Jean François de TROY (1679 - 1752) Diana and Actaeon
The theme of Diana and Actaeon has been treated several times by Jean Francois de Troy. The table now preserved in Basel seems to be the largest and richest in figures .
Diana is bathing with five voluptuous nymphs in a cave in diaphanous light, Actaeon, dimly lighted, arises from the left ; two dogs complete the composition.
The subject is taken from Ovid’s Metamorphoses (Book III to 177-181, 189-193): Actaeon, grand-son of Apollo by his father and great grand-son of Mars by his mother was raised by the centaur Chiron who taught him the art of hunting.
One day, during a hunt, he got lost and surprised that Diana was bathing nude in a source. Furious, the goddess transformed him into a stag and was eaten by his fifty hounds.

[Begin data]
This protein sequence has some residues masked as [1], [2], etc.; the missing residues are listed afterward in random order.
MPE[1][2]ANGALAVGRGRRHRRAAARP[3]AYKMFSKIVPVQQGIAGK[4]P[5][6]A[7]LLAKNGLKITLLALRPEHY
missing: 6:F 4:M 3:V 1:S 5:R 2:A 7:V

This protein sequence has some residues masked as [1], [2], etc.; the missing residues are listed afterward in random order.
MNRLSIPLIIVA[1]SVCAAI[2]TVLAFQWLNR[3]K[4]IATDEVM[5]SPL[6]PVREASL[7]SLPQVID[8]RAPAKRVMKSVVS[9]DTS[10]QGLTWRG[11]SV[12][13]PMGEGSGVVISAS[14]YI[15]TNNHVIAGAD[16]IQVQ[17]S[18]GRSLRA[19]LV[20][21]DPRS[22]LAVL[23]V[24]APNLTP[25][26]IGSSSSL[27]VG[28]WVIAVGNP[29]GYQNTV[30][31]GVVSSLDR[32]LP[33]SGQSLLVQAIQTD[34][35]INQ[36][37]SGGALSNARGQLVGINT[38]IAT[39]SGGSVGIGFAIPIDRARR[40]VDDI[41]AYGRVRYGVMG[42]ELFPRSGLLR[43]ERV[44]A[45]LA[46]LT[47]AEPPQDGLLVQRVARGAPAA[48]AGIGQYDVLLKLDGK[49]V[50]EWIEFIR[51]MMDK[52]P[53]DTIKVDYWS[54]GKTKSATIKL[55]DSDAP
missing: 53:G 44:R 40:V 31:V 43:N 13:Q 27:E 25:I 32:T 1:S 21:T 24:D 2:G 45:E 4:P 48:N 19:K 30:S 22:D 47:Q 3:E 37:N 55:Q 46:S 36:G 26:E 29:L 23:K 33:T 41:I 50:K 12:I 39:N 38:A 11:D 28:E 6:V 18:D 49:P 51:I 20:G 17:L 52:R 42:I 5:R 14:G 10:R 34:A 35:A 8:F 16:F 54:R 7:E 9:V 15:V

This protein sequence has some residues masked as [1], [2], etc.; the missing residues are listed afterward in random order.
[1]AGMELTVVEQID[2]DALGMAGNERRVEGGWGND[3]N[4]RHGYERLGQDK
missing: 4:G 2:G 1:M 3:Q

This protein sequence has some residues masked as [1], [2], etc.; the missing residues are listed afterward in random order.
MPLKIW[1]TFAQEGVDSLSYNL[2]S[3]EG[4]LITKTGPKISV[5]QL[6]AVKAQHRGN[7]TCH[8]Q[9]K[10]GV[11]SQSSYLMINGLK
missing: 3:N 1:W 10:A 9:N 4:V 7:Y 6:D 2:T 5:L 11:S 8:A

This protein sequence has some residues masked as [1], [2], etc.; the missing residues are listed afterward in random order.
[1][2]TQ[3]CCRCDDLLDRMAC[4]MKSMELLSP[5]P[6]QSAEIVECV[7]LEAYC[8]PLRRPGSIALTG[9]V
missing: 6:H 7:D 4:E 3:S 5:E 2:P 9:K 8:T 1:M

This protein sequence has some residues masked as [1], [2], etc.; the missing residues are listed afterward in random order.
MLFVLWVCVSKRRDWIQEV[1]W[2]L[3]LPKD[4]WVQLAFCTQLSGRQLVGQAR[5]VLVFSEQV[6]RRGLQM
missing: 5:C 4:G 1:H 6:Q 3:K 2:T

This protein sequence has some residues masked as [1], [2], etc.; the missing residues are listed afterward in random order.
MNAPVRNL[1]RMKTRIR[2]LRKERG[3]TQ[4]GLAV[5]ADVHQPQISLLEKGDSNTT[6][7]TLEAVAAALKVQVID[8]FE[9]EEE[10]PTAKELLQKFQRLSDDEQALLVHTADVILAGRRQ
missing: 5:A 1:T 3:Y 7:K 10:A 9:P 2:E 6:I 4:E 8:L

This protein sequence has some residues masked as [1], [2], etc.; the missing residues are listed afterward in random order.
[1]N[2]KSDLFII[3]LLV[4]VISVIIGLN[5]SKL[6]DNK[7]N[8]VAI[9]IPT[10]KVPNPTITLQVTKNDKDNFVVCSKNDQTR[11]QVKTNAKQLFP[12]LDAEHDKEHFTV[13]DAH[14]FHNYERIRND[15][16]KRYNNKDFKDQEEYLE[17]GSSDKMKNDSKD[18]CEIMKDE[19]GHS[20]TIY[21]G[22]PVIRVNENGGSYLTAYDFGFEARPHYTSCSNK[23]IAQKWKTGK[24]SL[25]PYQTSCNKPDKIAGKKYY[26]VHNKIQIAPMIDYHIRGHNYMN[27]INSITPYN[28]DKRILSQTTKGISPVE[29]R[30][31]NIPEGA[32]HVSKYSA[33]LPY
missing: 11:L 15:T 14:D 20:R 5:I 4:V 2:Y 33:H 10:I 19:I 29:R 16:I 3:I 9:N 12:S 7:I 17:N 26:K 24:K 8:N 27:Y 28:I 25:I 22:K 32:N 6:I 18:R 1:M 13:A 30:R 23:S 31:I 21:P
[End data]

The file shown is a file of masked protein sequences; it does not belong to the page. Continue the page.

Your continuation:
The dogs sought in vain their master and filled the woods with their cries. Their search led them into the cave of the centaur Chiron; to comfort them Chiron fashioned a statue in the image of Actaeon.
‘The Garter’ (1724)
Jean-François de Troy (1679-1752)
An Allegory of Time Unveiling Truth - Jean-francois De Troy (1733)
The winged figure of Time, holding a scythe in the sky, reveals Truth, his daughter, who unmasks an old woman personifying Fraud. The four Cardinal Virtues kneel in tribute at Truth’s feet. Fortitude rests by a lion which symbolises her courage, while Justice carries a sword and scales which refer to her power and impartiality. Further back Temperance carries a pitcher of water which signifies abstinence, and Prudence carries a snake, an allusion to her wisdom. In the top right-hand corner is a building which recalls the Pantheon in Rome.
Jean François de Troy (January 27, 1679, Paris – January 26, 1752, Rome) Before the Ball
“After the ball,” by Jean-Francois de Troy, 1735
In the Getty’s exhibition, Paris: Life and Luxury
Jean François de Troy, Pan and Syrinx